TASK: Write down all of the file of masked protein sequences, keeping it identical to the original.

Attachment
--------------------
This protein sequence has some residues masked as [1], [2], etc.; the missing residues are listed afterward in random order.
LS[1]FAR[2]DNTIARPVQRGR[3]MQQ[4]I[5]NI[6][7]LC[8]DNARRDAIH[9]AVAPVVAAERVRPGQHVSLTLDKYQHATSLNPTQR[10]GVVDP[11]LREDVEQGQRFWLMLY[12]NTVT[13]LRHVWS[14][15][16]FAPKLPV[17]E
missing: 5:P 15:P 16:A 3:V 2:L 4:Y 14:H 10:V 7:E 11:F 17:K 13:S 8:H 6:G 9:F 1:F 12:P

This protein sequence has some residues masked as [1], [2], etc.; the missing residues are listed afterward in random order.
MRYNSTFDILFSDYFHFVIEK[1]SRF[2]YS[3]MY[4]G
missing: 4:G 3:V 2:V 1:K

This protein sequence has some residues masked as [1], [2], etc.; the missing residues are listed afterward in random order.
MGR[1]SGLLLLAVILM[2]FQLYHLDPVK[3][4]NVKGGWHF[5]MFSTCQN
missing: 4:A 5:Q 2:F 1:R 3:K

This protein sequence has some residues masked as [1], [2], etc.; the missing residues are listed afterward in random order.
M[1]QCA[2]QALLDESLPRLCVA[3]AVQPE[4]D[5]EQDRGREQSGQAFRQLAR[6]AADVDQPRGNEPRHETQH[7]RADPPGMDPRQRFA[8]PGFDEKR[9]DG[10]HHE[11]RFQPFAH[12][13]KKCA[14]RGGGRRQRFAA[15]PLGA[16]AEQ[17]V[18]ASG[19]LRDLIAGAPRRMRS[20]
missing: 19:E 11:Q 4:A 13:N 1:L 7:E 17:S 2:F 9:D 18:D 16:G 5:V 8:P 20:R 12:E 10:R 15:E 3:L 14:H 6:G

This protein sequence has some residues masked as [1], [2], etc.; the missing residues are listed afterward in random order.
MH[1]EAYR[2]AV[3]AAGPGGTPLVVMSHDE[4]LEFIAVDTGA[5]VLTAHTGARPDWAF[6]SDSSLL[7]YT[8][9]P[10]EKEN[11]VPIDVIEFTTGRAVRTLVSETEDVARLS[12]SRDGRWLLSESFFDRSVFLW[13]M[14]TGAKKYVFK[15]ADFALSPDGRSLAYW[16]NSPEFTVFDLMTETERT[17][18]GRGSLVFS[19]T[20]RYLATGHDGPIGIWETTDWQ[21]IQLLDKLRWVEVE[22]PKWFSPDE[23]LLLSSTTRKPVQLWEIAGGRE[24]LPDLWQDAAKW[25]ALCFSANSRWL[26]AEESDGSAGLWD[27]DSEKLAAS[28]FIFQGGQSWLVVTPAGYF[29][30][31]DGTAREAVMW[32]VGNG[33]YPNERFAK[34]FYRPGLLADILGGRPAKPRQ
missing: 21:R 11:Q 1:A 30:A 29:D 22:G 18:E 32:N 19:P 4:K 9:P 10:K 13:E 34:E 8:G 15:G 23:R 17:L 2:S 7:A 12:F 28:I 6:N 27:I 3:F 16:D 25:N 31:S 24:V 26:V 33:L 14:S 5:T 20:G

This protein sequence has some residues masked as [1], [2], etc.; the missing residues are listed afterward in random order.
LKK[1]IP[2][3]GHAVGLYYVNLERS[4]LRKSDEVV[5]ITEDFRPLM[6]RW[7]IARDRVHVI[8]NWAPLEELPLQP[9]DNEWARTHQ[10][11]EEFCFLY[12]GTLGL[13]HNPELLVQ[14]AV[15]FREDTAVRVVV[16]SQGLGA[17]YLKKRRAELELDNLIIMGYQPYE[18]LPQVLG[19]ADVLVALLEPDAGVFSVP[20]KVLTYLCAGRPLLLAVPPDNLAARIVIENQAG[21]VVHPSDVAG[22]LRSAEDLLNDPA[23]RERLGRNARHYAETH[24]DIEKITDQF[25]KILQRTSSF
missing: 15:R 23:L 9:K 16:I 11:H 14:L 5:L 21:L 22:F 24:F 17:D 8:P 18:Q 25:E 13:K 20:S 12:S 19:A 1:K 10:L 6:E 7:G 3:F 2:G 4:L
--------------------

This protein sequence has some residues masked as [1], [2], etc.; the missing residues are listed afterward in random order.
LS[1]FAR[2]DNTIARPVQRGR[3]MQQ[4]I[5]NI[6][7]LC[8]DNARRDAIH[9]AVAPVVAAERVRPGQHVSLTLDKYQHATSLNPTQR[10]GVVDP[11]LREDVEQGQRFWLMLY[12]NTVT[13]LRHVWS[14][15][16]FAPKLPV[17]E
missing: 5:P 15:P 16:A 3:V 2:L 4:Y 14:H 10:V 7:E 11:F 17:K 13:S 8:H 6:G 9:F 1:F 12:P

This protein sequence has some residues masked as [1], [2], etc.; the missing residues are listed afterward in random order.
MRYNSTFDILFSDYFHFVIEK[1]SRF[2]YS[3]MY[4]G
missing: 4:G 3:V 2:V 1:K

This protein sequence has some residues masked as [1], [2], etc.; the missing residues are listed afterward in random order.
MGR[1]SGLLLLAVILM[2]FQLYHLDPVK[3][4]NVKGGWHF[5]MFSTCQN
missing: 4:A 5:Q 2:F 1:R 3:K

This protein sequence has some residues masked as [1], [2], etc.; the missing residues are listed afterward in random order.
M[1]QCA[2]QALLDESLPRLCVA[3]AVQPE[4]D[5]EQDRGREQSGQAFRQLAR[6]AADVDQPRGNEPRHETQH[7]RADPPGMDPRQRFA[8]PGFDEKR[9]DG[10]HHE[11]RFQPFAH[12][13]KKCA[14]RGGGRRQRFAA[15]PLGA[16]AEQ[17]V[18]ASG[19]LRDLIAGAPRRMRS[20]
missing: 19:E 11:Q 4:A 13:N 1:L 7:E 17:S 2:F 9:D 18:D 16:G 5:V 8:P 20:R 12:E 10:R 15:E 3:L 14:H 6:G

This protein sequence has some residues masked as [1], [2], etc.; the missing residues are listed afterward in random order.
MH[1]EAYR[2]AV[3]AAGPGGTPLVVMSHDE[4]LEFIAVDTGA[5]VLTAHTGARPDWAF[6]SDSSLL[7]YT[8][9]P[10]EKEN[11]VPIDVIEFTTGRAVRTLVSETEDVARLS[12]SRDGRWLLSESFFDRSVFLW[13]M[14]TGAKKYVFK[15]ADFALSPDGRSLAYW[16]NSPEFTVFDLMTETERT[17][18]GRGSLVFS[19]T[20]RYLATGHDGPIGIWETTDWQ[21]IQLLDKLRWVEVE[22]PKWFSPDE[23]LLLSSTTRKPVQLWEIAGGRE[24]LPDLWQDAAKW[25]ALCFSANSRWL[26]AEESDGSAGLWD[27]DSEKLAAS[28]FIFQGGQSWLVVTPAGYF[29][30][31]DGTAREAVMW[32]VGNG[33]YPNERFAK[34]FYRPGLLADILGGRPAKPRQ
missing: 21:R 11:Q 1:A 30:A 29:D 22:G 18:E 32:N 19:P 4:K 9:P 10:K 13:E 34:E 8:G 15:G 23:R 17:L 2:S 7:A 12:F 28:I 6:N 27:I 3:F 16:D 25:N 31:S 24:V 26:V 33:L 14:S 5:T 20:G

This protein sequence has some residues masked as [1], [2], etc.; the missing residues are listed afterward in random order.
LKK[1]IP[2][3]GHAVGLYYVNLERS[4]LRKSDEVV[5]ITEDFRPLM[6]RW[7]IARDRVHVI[8]NWAPLEELPLQP[9]DNEWARTHQ[10][11]EEFCFLY[12]GTLGL[13]HNPELLVQ[14]AV[15]FREDTAVRVVV[16]SQGLGA[17]YLKKRRAELELDNLIIMGYQPYE[18]LPQVLG[19]ADVLVALLEPDAGVFSVP[20]KVLTYLCAGRPLLLAVPPDNLAARIVIENQAG[21]VVHPSDVAG[22]LRSAEDLLNDPA[23]RERLGRNARHYAETH[24]DIEKITDQF[25]KILQRTSSF
missing: 15:R 23:L 9:K 16:I 11:H 14:L 5:L 21:L 22:F 24:F 17:D 8:P 18:Q 25:E 13:K 20:S 12:S 19:A 1:K 10:L 6:E 7:G 3:F 2:G 4:L